USC makes its case, now NCAA will decide its fate

TEMPE, Ariz. -- And after three days, they rested. Their case.

USC's hearing before the NCAA infractions committee ended at 6:30 p.m., local time, Saturday, after nine hours of deliberation.

A hotel worker strained to roll away an overloaded cart of documents that included seven boxes and two massive bound folders that contained USC's responses to allegations of NCAA violations for the football and basketball programs.

To be accurate, USC was done -- football coach Lane Kiffin quickly said goodbye and raced to a town car so he could catch a flight back to L.A. -- but the infractions committee's work continued into the evening.

USC's ultimate fate still requires a verdict, which will require further deliberation for the infraction committee at another location. The ultimate ruling won't be made public until a final report is completed. That typically takes six to 10 weeks.

NCAA officials refused to comment afterwards, and USC officials weren't much more forthcoming.

"I can't even say no comment on no comment," USC president Steven Sample joked with reporters, then added. "It will come out. It will be great."

Said USC spokesperson James Grant, "We've been asked by the chairman of the committee not to discuss the proceedings. But we do want to thank the committee and NCAA staff and everyone involved for these proceedings and we are pleased we were able to present our side of the events and we look forward to an outcome and to moving on."

The first two days of the hearings focused on football, with Trojans running backs coach Todd McNair seemingly spending the most time being questioned. McNair reportedly was aware of a relationship between former running back Reggie Bush and a pair of aspiring agents who allegedly provided him with cash and gifts that would break NCAA rules against athletes receiving "extra benefits."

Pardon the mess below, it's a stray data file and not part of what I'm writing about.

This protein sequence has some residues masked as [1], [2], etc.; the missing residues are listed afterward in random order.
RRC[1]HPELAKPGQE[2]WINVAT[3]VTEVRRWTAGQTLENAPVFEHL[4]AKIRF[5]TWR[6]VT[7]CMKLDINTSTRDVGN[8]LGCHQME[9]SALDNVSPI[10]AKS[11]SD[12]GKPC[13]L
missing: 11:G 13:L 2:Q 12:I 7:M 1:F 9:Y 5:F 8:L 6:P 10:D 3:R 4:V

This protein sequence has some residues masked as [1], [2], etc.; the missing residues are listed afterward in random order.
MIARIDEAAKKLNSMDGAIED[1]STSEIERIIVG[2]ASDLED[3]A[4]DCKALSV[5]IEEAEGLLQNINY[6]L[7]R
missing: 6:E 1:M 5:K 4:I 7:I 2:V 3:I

Basketball was the subject on Saturday, with former Trojans coach Tim Floyd appearing before the committee.

ESPN’s “Outside the Lines” reported in May of 2008 that former basketball player O.J. Mayo accepted cash and gifts -- extra benefits -- from Rodney Guillory, who was connected to Bill Duffy Associates Sports Management. Moreover, Floyd was alleged to have provided a $1,000 cash payment to help steer Mayo to USC, according to a Yahoo! Sports report.

"We got the opportunity to present our side of the case," said one of Floyd's lawyers, Jim Darnell.

USC already admitted wrongdoing with the basketball program and sanctioned itself, including a ban on postseason participation, a reduction of scholarships and vacating all of its wins from 2007-08.

However USC chose to contest the allegation against the football program, its ultimate goal is to overcome the perception of a lack of institutional control, which could result in significant sanctions, including scholarship reductions, TV and postseason bans, recruiting restrictions and probation.

Moreover, if USC is found guilty of major violations, the NCAA also could rule that the Trojans are "repeat violators." Per NCAA rules, "An institution shall be considered a 'repeat' violator if the Committee on Infractions finds that a major violation has occurred within five years of the starting date of a major penalty."

The athletic program was last sanctioned in August of 2001, so if the Bush allegations are found to be major violations, they would fall within that time frame.

So a lot is at stake.

David Price, the NCAA's vice president of enforcement, wouldn't discuss any details of the case but he admitted the hearings were "the longest in my 11 years" as an NCAA enforcement officer.

USC athletic director Mike Garrett's only comment afterwards probably reflected sentiments shared by all participants on both sides of the conference room.

"I'm glad it's over," Garrett said.

Of course, it won't be over until the NCAA finally sings.